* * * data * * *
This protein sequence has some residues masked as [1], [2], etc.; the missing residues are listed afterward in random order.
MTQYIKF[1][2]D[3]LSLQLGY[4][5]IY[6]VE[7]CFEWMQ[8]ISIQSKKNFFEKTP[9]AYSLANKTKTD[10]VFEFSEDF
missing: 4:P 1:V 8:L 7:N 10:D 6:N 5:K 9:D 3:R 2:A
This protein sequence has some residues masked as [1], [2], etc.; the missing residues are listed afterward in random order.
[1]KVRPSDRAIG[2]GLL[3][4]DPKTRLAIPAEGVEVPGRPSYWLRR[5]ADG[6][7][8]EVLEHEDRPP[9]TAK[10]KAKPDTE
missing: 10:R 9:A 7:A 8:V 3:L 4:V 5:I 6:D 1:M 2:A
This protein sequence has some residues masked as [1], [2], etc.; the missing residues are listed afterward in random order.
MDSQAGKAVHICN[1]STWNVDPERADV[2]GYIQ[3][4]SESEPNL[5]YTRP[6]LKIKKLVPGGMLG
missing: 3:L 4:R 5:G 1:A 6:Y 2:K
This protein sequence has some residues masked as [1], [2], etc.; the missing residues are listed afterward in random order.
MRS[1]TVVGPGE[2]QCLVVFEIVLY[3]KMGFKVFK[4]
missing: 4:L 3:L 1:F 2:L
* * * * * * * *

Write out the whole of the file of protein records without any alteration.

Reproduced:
This protein sequence has some residues masked as [1], [2], etc.; the missing residues are listed afterward in random order.
MTQYIKF[1][2]D[3]LSLQLGY[4][5]IY[6]VE[7]CFEWMQ[8]ISIQSKKNFFEKTP[9]AYSLANKTKTD[10]VFEFSEDF
missing: 4:P 1:V 8:L 7:N 10:D 6:N 5:K 9:D 3:R 2:A
This protein sequence has some residues masked as [1], [2], etc.; the missing residues are listed afterward in random order.
[1]KVRPSDRAIG[2]GLL[3][4]DPKTRLAIPAEGVEVPGRPSYWLRR[5]ADG[6][7][8]EVLEHEDRPP[9]TAK[10]KAKPDTE
missing: 10:R 9:A 7:A 8:V 3:L 4:V 5:I 6:D 1:M 2:A
This protein sequence has some residues masked as [1], [2], etc.; the missing residues are listed afterward in random order.
MDSQAGKAVHICN[1]STWNVDPERADV[2]GYIQ[3][4]SESEPNL[5]YTRP[6]LKIKKLVPGGMLG
missing: 3:L 4:R 5:G 1:A 6:Y 2:K
This protein sequence has some residues masked as [1], [2], etc.; the missing residues are listed afterward in random order.
MRS[1]TVVGPGE[2]QCLVVFEIVLY[3]KMGFKVFK[4]
missing: 4:L 3:L 1:F 2:L